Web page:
The study of pulsatile flows is relevant to many areas of applications. Typical applications include aerodynamics, biofluid mechanics, wind flows, and gas transport. Transition to turbulence during pulsatile flow is physiologically and clinically important. It has been suggested as a possible mechanism to enhance the transport of gases during high-frequency ventilation, may be related to valvular regurgitation and heart murmurs and to post stenotic dilatation and aneurysms. Measurements in a pulsatile pipe flow with a superimposed mean flow are reported. Data were taken in a water flow with mean Reynolds numbers in the range of 0 < Rem < 3000, oscillating Reynolds numbers of 0 < Reω < 4000, and Stokes parameter 7 < λ < 15. Velocity profiles of various phases of the flow, condition for flow reversal, and pressure losses were measured. The adequacy of a quasi-steady-state model is discussed. Condition for transition is determined by visually inspecting velocity signals at the centerline.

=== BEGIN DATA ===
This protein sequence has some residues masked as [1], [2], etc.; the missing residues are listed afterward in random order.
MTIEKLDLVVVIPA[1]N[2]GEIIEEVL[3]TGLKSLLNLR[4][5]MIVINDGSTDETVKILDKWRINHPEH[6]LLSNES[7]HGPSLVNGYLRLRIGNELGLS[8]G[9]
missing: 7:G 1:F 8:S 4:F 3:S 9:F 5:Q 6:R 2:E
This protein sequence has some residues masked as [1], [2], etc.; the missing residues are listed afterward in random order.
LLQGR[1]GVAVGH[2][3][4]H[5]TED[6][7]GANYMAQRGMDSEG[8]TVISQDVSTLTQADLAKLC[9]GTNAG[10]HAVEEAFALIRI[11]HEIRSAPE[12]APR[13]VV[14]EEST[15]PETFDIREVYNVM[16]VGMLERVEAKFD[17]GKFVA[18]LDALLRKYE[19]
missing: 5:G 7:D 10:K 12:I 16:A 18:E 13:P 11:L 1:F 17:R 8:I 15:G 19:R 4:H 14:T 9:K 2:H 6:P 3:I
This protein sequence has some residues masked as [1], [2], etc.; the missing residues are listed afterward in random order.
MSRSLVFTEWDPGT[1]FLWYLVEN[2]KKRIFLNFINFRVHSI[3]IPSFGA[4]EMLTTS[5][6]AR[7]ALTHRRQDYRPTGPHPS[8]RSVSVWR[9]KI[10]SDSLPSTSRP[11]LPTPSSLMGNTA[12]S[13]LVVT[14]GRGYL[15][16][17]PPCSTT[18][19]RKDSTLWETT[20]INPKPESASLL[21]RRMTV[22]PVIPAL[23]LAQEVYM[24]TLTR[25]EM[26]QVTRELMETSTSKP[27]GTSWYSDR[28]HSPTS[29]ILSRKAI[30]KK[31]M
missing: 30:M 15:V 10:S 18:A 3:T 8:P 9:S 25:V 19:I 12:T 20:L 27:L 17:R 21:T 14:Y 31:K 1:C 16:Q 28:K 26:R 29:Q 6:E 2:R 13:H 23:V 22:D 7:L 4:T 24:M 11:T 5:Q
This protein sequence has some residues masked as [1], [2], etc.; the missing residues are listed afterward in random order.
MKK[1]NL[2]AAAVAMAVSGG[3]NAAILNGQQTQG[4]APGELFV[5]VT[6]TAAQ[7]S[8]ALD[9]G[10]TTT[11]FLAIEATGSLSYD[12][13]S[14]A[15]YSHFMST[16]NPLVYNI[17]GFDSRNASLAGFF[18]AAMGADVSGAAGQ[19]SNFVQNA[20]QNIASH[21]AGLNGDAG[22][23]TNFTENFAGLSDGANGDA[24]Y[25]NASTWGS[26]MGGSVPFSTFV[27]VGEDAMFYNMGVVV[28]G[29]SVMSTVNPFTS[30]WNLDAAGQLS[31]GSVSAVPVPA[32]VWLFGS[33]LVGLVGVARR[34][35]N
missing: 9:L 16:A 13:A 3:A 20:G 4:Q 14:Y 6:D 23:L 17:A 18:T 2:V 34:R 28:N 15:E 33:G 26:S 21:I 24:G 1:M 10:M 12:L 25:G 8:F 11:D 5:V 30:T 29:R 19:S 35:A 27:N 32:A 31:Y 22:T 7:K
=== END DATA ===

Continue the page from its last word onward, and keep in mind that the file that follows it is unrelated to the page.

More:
This content is only available via PDF.
You do not currently have access to this content.